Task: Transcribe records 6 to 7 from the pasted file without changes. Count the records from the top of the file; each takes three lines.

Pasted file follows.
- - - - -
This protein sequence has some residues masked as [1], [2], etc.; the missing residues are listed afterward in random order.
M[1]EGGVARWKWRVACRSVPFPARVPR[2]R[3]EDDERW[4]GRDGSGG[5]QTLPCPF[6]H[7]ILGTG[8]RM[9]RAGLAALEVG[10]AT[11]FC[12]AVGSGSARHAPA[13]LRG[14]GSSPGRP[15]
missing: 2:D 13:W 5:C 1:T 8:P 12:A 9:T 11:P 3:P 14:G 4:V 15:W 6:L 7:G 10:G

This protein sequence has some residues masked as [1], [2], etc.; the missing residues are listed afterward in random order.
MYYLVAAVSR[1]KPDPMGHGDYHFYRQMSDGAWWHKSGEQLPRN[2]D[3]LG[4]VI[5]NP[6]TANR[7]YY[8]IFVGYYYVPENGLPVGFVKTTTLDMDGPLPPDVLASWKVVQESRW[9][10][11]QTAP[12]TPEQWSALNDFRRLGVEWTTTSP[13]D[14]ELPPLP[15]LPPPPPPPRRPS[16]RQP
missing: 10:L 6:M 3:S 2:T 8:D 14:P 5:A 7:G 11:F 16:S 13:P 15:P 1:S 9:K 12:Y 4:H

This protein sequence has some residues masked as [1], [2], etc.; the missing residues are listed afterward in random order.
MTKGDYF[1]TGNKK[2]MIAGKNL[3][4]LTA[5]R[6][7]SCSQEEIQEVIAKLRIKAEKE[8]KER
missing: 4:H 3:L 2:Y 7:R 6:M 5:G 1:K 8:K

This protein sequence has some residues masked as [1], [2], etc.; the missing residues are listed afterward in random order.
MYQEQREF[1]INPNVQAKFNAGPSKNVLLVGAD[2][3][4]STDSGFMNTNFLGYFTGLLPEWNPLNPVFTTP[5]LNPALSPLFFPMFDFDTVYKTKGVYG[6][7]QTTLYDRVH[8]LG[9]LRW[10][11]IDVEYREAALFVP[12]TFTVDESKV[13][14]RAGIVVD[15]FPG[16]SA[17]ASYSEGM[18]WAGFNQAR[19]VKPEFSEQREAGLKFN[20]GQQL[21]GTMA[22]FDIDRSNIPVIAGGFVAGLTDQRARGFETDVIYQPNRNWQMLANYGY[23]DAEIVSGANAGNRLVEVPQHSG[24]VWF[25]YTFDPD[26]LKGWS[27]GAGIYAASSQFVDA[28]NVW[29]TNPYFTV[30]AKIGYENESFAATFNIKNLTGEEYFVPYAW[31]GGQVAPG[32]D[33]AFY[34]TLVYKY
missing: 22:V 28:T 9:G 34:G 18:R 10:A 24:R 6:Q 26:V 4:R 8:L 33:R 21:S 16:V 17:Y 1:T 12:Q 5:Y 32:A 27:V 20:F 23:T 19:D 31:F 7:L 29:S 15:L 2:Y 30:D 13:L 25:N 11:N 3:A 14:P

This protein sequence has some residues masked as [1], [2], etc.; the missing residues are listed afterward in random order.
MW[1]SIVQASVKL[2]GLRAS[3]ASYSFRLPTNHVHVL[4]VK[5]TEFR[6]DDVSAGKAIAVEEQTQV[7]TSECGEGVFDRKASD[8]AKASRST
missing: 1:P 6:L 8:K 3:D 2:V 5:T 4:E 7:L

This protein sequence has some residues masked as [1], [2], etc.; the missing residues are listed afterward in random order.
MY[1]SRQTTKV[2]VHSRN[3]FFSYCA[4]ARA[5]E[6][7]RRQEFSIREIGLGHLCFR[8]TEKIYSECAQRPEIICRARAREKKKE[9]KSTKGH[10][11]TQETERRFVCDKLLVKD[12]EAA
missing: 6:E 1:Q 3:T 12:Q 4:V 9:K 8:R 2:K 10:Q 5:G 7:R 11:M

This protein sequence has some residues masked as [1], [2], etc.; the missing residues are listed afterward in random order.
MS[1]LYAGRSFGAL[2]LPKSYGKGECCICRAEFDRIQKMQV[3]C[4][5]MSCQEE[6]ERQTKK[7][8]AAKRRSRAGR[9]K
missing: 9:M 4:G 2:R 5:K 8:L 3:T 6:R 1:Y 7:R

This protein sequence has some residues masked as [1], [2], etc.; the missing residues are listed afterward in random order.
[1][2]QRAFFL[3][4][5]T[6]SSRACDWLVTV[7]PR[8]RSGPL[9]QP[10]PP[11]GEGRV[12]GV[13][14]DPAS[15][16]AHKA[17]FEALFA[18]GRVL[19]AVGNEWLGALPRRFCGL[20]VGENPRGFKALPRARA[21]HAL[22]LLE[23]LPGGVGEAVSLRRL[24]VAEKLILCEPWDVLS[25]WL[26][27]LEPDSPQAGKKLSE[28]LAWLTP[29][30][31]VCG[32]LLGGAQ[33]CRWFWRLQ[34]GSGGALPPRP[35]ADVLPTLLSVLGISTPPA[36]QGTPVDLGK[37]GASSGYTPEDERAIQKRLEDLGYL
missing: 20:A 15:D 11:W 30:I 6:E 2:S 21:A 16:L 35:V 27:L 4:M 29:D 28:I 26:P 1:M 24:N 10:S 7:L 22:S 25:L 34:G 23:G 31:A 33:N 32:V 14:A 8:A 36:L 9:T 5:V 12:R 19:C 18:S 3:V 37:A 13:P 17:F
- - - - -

This protein sequence has some residues masked as [1], [2], etc.; the missing residues are listed afterward in random order.
MY[1]SRQTTKV[2]VHSRN[3]FFSYCA[4]ARA[5]E[6][7]RRQEFSIREIGLGHLCFR[8]TEKIYSECAQRPEIICRARAREKKKE[9]KSTKGH[10][11]TQETERRFVCDKLLVKD[12]EAA
missing: 6:E 1:Q 3:T 12:Q 4:V 9:K 8:R 2:K 10:Q 5:G 7:R 11:M

This protein sequence has some residues masked as [1], [2], etc.; the missing residues are listed afterward in random order.
MS[1]LYAGRSFGAL[2]LPKSYGKGECCICRAEFDRIQKMQV[3]C[4][5]MSCQEE[6]ERQTKK[7][8]AAKRRSRAGR[9]K
missing: 9:M 4:G 2:R 5:K 8:L 3:T 6:R 1:Y 7:R